However, this particular glory has some serious consequences. Estimates on the web put the calorie count at between 1100-1500 calories, 34-52 grams of fat per plate. When I’m actually in Hawaii, I hit the Hapa Cafe in Kapolei, order up a Loco Moco and count my blessings (and maybe add 10 minutes to my morning run). But when I’m home and having a Loco Moco craving, I make a version that takes me back to Oahu, but doesn’t take years off my life. Hey, eating great is important, but if you can eat great and live to be 100, even better. The key to my version– Let’s call it Long Life Loco Moco — is using up leftovers from other healthy meals, keeping a little bit of fat to help transmit flavors, and using a variety of spices and flavors.
     This morning I whipped up my most successful Long Life Loco Moco to date. Instead of a truckload of white rice, had a delicious scoop of garlic fried brown rice, made with less than a teaspoon of olive oil. I topped that with a leftover teriyaki turkey burger patty my husband grilled the other night, then bathed it all in the gravy. The gravy is the real key here. Instead of a traditional beef gravy made with beef fat and worcestershire, I threw some fat-free chicken broth, a teaspoon of some leftover caramelized onions, a diced up mushroom, soy sauce, pepper and a squirt of Katsu sauce into a little pot and let it simmer while I cooked the rest of the breakfast. Thickened at the last minute with a little bit of Mochiko rice flour and I had a sauce that would make your old Nikes taste like Beef Bourgogne.Top this with your best crispy-edged sunnyside-up egg, a little more of the onions and you’re golden. 
     If the thought of healthy modifications make you cringe — like the words fat free cheese, yech — take a look at this photo of today’s Long Life Loco Moco. Glistening gravy and eggs, peppery, garlicky rice. Oh, you poor thing.

Blissful Day in the Bay: Act II: Afternoon Delights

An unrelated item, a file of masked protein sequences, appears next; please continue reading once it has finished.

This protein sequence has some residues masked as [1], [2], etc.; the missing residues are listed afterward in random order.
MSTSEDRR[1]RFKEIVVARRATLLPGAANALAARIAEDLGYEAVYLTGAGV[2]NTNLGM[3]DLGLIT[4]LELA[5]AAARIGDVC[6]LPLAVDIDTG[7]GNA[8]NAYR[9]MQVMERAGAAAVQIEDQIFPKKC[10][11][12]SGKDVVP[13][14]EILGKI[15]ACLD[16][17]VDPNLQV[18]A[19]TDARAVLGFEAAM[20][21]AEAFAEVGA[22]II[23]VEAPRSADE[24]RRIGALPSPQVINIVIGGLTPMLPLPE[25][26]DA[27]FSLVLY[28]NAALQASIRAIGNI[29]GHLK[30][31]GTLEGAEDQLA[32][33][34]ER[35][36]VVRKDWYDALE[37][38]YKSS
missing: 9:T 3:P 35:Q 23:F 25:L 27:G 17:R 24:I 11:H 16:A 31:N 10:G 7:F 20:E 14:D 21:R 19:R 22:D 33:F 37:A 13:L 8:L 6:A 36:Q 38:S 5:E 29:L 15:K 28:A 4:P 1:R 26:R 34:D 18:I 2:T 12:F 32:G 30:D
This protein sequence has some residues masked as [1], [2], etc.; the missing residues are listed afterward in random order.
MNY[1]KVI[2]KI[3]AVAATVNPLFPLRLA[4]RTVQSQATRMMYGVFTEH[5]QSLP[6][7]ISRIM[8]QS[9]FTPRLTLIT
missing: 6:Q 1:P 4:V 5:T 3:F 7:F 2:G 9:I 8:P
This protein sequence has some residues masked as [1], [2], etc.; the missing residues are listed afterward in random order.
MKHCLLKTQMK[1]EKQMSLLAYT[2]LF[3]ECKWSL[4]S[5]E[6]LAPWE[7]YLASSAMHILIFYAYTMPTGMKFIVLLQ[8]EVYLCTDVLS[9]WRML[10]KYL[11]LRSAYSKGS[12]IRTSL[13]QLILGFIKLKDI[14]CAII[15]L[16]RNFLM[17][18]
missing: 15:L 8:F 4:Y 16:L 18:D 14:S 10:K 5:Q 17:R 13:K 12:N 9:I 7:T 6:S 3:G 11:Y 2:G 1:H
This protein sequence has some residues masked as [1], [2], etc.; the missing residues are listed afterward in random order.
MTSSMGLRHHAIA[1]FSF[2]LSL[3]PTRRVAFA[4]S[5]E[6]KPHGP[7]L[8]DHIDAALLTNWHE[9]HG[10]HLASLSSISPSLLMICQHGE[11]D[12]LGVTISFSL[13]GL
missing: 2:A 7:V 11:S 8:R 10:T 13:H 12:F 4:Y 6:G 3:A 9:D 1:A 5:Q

In Places to Go: NoCal on August 17, 2008 at 11:40 pm

     Festivals present a beautiful trifecta of activities: widespread sampling, dining al fresco and a modicum of exercise as you wander from booth to booth, building an appetite for more. Cruising through one is a great way to pass an afternoon. Hitting two in the same day is like a happy dream.

     Our first stop after breakfast was the Pistahan Filipino Festival in Yerba Buena Gardens. Sure, there were other things beside the food, but one of the marquee events of the day was an Adobo Cook-off, so you can tell where the priorities were. A dozen different stands selling traditional Filipino dishes beckoned; pancit (stir-fried savory rice noodles), kuchinta and puto (steamed sweetened rice cakes) and halo-halo (literally “mix-mix;” shaved ice, ice cream, sweet coconut, corn, beans, leche flan and more all piled together in one glass). By the number of stands with signs claiming Pampanga’s/Bicol’s/Ilocos’ “BEST BARBECUE,” it was clear that the real deal was barbeque pork sticks. Our choice was the stand with the longest line; Pampanga’s Best #1 Barbeque. When the line is that long, either the food is really good, or there is something hilarious going on behind the counter that makes the wait worthwhile anyway.

     Pampanga’s Best #1 clearly falls into the former category. The tent had the happy buzz of a family operation, with the cook at the grill yelling directions to his nieces and nephews at the front counter while simultaneously asking his brother-in-law to grab more sauce. We walked away with paperboard trays of a few starchy sides and two 16-inch skewers heavy with aromatic, glistening meat. The bite-size chunks were a study in the harmony of contrasts. A salty and sweet soy sauce-based marinade makes the center of each piece juicy and savory, while the meticulously basted exterior is sticky with caramelized sugars and ribboned with crispy, slightly charred edges. Each bite transported me to childhood memories of the Philippines, dragging my grandmother over to the tiny street grills on the way home from piano lessons, begging for a stick just this once.

            Standing next to a family with young kids, I listened in on their discussion of the competing ice cream stands selling traditional flavors; mango, coconut, cheese and ube (sweetened purple yam). Straightening up from my hunched posture over the last of my barbeque, I wiped my hands (no finger-licking, that’s gross) and headed over to investigate.




            Since we had a blue sky with a cool breeze coming off the Bay (and a second round of Pampanga’s Best #1), we decided to walk the two miles to the Nihonmachi Street Fair in Japantown. This annual festival is a celebration of one of the oldest Asian-American community centers in the U.S. (Nihonmachi translates to “Japan Town”). J-town has thrived for over 100 years, despite the Japanese concentration camps of the mid-20th century and ever-rising real estate costs.